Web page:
Good ideas: Hybrid garbage trucks
Hybrid buses seem to be all the rage these days in many cities — and including Grand River Transit. If hybrid buses make sense, then why are there no hybrid garbage trucks?
Especially when operating suburban-type routes, garbage and recycling trucks make very frequent stops. This means they lose quite a lot of energy to braking, which could and should be recaptured. From each of their frequent stops, they have to accelerate their massive weight — and here an electric motor would do a much better job than a diesel one, I would think.
As with buses, the hybrid drive should make the diesel engine last longer and of course improve fuel use. In addition, there is the significant external benefit of lower diesel emissions and, especially, less noise. Garbage trucks struggling to accelerate with their diesels is a truly awful sound in the mornings.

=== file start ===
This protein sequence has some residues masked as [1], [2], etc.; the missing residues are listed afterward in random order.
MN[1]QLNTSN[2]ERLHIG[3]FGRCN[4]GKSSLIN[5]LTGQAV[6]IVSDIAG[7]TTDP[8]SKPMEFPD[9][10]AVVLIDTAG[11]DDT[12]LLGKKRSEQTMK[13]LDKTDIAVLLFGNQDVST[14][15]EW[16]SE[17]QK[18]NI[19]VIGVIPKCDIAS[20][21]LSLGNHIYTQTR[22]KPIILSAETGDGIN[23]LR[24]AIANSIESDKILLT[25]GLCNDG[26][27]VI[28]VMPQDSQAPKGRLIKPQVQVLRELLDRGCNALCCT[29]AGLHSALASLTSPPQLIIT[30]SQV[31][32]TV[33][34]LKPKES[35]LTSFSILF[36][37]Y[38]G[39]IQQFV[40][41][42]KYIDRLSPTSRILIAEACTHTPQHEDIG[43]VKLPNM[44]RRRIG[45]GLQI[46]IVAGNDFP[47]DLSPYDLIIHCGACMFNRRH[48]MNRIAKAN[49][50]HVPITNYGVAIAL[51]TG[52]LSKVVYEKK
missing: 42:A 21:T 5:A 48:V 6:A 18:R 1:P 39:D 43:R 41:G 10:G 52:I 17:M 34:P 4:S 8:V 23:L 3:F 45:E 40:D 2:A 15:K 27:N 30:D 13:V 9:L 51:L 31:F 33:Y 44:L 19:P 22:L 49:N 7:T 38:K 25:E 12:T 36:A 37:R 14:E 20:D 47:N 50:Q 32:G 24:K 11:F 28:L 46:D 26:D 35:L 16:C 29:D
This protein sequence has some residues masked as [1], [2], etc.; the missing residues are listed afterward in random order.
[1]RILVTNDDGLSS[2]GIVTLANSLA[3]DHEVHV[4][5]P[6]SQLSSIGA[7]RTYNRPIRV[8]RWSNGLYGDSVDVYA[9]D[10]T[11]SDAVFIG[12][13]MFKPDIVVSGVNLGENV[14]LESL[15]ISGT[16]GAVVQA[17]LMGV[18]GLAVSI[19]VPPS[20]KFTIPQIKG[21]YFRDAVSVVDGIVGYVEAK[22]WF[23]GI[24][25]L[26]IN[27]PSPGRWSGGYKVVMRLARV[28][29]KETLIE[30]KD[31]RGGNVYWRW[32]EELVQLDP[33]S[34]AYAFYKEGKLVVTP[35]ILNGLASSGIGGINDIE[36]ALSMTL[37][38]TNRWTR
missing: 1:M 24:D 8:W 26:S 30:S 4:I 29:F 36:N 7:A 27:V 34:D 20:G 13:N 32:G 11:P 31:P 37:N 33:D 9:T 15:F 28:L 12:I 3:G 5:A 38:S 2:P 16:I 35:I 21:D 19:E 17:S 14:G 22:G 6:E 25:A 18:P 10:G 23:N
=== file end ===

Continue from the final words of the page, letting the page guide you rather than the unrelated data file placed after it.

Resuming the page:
So hybrid power makes sense for garbage trucks at least as much as it does for buses. Why aren’t they on the roads, then? My uninformed guess is that it has to do with them being owned and operated by private companies as opposed to the public transit operators that buy hybrid buses. GRT’s hybrid buses cost around 50% more than the regular ones, and that probably has something to do with it as well.
Upon investigation: within the last year or two such trucks have appeared, not just in hybrid electric form, but also as hydraulic hybrids. The industry group Calstart has a Hybrid Truck Users Forum that is working on hybrid refuse trucks, and impending U.S. government emissions standards seem to be pushing manufacturers in this direction. New York City is trying out a few competing versions, and will probably set the example for others. With increased demand, competition and scale will drive down costs, and I suspect hybrid garbage trucks will become the norm for new purchases within a couple of years.